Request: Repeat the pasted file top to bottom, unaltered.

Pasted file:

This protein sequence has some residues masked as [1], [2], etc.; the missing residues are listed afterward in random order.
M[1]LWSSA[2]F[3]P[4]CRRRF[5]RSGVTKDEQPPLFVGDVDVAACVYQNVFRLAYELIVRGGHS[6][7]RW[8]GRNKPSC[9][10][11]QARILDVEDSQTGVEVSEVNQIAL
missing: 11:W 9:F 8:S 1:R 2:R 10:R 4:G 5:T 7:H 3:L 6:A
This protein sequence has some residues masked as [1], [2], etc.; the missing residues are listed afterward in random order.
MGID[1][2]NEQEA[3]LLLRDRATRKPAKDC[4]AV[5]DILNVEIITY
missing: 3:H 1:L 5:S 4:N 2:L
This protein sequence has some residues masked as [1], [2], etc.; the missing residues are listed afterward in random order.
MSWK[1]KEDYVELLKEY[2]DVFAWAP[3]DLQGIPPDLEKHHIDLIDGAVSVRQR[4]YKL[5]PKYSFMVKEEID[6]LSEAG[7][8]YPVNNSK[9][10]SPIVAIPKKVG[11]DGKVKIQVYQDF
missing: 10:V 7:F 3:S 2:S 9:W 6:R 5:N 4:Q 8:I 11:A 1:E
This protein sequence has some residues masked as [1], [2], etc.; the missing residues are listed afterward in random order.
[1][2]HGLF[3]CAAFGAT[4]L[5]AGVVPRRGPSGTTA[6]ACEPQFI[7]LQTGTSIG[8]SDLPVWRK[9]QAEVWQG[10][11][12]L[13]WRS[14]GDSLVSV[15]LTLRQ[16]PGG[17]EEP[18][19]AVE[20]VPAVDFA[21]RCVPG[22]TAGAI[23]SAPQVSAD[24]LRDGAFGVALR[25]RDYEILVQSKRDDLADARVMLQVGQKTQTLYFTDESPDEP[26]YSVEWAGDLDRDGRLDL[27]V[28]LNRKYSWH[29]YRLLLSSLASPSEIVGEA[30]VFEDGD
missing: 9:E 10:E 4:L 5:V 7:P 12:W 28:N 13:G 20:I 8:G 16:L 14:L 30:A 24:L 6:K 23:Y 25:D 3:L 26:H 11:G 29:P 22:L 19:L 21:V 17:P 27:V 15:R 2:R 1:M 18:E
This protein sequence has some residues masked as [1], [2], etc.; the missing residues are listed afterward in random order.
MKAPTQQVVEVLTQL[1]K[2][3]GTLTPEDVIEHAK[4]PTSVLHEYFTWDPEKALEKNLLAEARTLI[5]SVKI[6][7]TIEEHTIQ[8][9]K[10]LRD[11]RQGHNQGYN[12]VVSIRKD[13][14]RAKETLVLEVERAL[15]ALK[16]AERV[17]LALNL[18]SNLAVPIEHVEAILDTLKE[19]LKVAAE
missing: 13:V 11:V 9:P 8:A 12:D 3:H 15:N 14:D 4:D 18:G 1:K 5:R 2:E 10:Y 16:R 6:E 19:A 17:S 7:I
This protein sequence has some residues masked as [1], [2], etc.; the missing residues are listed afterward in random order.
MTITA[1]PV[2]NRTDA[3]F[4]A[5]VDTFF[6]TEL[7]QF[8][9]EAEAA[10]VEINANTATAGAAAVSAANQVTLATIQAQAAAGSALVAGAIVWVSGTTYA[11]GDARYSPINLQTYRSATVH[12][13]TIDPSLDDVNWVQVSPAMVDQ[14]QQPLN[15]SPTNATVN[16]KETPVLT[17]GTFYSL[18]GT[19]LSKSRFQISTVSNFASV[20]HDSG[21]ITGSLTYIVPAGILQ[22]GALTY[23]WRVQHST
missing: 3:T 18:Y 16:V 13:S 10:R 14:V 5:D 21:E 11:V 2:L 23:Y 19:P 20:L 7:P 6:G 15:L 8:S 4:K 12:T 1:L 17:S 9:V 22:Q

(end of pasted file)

This protein sequence has some residues masked as [1], [2], etc.; the missing residues are listed afterward in random order.
M[1]LWSSA[2]F[3]P[4]CRRRF[5]RSGVTKDEQPPLFVGDVDVAACVYQNVFRLAYELIVRGGHS[6][7]RW[8]GRNKPSC[9][10][11]QARILDVEDSQTGVEVSEVNQIAL
missing: 11:W 9:F 8:S 1:R 2:R 10:R 4:G 5:T 7:H 3:L 6:A
This protein sequence has some residues masked as [1], [2], etc.; the missing residues are listed afterward in random order.
MGID[1][2]NEQEA[3]LLLRDRATRKPAKDC[4]AV[5]DILNVEIITY
missing: 3:H 1:L 5:S 4:N 2:L
This protein sequence has some residues masked as [1], [2], etc.; the missing residues are listed afterward in random order.
MSWK[1]KEDYVELLKEY[2]DVFAWAP[3]DLQGIPPDLEKHHIDLIDGAVSVRQR[4]YKL[5]PKYSFMVKEEID[6]LSEAG[7][8]YPVNNSK[9][10]SPIVAIPKKVG[11]DGKVKIQVYQDF
missing: 10:V 7:F 3:S 2:S 9:W 6:R 5:N 4:Q 8:I 11:A 1:E
This protein sequence has some residues masked as [1], [2], etc.; the missing residues are listed afterward in random order.
[1][2]HGLF[3]CAAFGAT[4]L[5]AGVVPRRGPSGTTA[6]ACEPQFI[7]LQTGTSIG[8]SDLPVWRK[9]QAEVWQG[10][11][12]L[13]WRS[14]GDSLVSV[15]LTLRQ[16]PGG[17]EEP[18][19]AVE[20]VPAVDFA[21]RCVPG[22]TAGAI[23]SAPQVSAD[24]LRDGAFGVALR[25]RDYEILVQSKRDDLADARVMLQVGQKTQTLYFTDESPDEP[26]YSVEWAGDLDRDGRLDL[27]V[28]LNRKYSWH[29]YRLLLSSLASPSEIVGEA[30]VFEDGD
missing: 9:E 10:E 4:L 5:V 7:P 12:W 28:N 13:G 20:I 8:G 16:L 14:L 30:A 24:L 6:K 23:Y 25:D 3:L 26:H 11:G 29:P 22:L 19:L 21:V 17:P 27:V 15:R 2:R 1:M 18:E
This protein sequence has some residues masked as [1], [2], etc.; the missing residues are listed afterward in random order.
MKAPTQQVVEVLTQL[1]K[2][3]GTLTPEDVIEHAK[4]PTSVLHEYFTWDPEKALEKNLLAEARTLI[5]SVKI[6][7]TIEEHTIQ[8][9]K[10]LRD[11]RQGHNQGYN[12]VVSIRKD[13][14]RAKETLVLEVERAL[15]ALK[16]AERV[17]LALNL[18]SNLAVPIEHVEAILDTLKE[19]LKVAAE
missing: 13:V 11:V 9:P 8:A 12:D 3:H 15:N 14:D 4:D 18:G 1:K 5:R 2:E 10:Y 16:R 6:E 19:A 17:S 7:I
This protein sequence has some residues masked as [1], [2], etc.; the missing residues are listed afterward in random order.
MTITA[1]PV[2]NRTDA[3]F[4]A[5]VDTFF[6]TEL[7]QF[8][9]EAEAA[10]VEINANTATAGAAAVSAANQVTLATIQAQAAAGSALVAGAIVWVSGTTYA[11]GDARYSPINLQTYRSATVH[12][13]TIDPSLDDVNWVQVSPAMVDQ[14]QQPLN[15]SPTNATVN[16]KETPVLT[17]GTFYSL[18]GT[19]LSKSRFQISTVSNFASV[20]HDSG[21]ITGSLTYIVPAGILQ[22]GALTY[23]WRVQHST
missing: 3:T 18:Y 16:V 13:S 10:R 14:V 5:D 21:E 11:V 2:L 23:Y 19:P 20:L 7:P 6:G 15:L 8:S 4:K 12:T 1:L 17:S 9:V 22:Q